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Grimoires and the occult arts

This event explores the historic relationship between the practise of magic, religion and the development of science.

For over a century historians and social scientists have explored the historic relationship between the practise of magic, religion and the development of science. What is clear is that in the past the boundaries between all three were far from clear. So while ‘occult science' might seem a contradiction in terms, it was in fact at the heart of intellectual knowledge. The medieval and early modern quest to discover the ‘occult' or ‘hidden' properties of nature was a scientific endeavour that required an exploration of the possibilities of magic. The motive of many magicians at the time was to attain wisdom and knowledge through contact with the spirit world. Instructions on how to perform such magic, and accounts of the secret knowledge obtained from re-discovered ancient sources, were recorded in grimoires. Despite the best efforts of the Inquisitions these magic books circulated in increasing numbers during the medieval period, and with the advent of print their influence would spread far beyond the libraries of the wealthy and educated. From the eighteenth century, cheap print grimoires began to appear. The centre of publication was France, and their distribution and influence in French colonies generated new notions of what it meant to ‘make science'.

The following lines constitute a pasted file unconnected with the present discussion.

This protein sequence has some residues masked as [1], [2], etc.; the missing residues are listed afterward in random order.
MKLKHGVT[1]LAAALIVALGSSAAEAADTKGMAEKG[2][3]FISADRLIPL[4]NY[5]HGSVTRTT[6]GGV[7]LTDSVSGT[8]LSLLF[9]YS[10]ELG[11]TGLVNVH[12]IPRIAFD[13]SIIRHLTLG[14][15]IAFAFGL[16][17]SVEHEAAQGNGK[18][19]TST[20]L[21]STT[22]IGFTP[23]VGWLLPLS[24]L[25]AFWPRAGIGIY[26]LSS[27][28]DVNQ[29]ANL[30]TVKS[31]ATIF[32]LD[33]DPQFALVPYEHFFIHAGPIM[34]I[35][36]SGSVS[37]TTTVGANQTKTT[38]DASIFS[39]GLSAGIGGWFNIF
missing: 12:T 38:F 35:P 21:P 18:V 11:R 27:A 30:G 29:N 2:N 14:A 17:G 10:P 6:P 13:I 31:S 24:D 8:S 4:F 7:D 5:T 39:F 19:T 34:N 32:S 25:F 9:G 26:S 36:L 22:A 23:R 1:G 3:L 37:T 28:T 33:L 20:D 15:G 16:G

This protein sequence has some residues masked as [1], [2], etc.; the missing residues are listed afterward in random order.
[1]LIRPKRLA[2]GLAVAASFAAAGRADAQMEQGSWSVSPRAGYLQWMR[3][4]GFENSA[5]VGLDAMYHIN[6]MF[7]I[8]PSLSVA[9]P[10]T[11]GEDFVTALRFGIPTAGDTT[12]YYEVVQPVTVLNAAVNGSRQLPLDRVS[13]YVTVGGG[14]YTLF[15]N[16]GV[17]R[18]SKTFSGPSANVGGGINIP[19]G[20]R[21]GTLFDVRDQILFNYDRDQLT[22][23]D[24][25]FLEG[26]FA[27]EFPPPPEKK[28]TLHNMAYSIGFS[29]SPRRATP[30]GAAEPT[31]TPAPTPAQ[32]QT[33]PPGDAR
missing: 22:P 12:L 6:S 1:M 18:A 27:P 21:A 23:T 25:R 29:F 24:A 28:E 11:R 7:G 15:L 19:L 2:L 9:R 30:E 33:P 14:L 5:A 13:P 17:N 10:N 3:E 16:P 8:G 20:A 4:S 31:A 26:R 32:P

Professor Owen Davies | talks | www


Date and Time:

13 May 2009 at 7:00 pm


1 hour 30 minutes



The Royal Institution
21 Albemarle Street
020 7409 2992

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Tickets cost £8, £6 concessions, £4 Ri members

Available from:

For more information visit www.rigb.org or call the Events Team on 020 7409 2992 9.00am-5.00pm Monday to Friday

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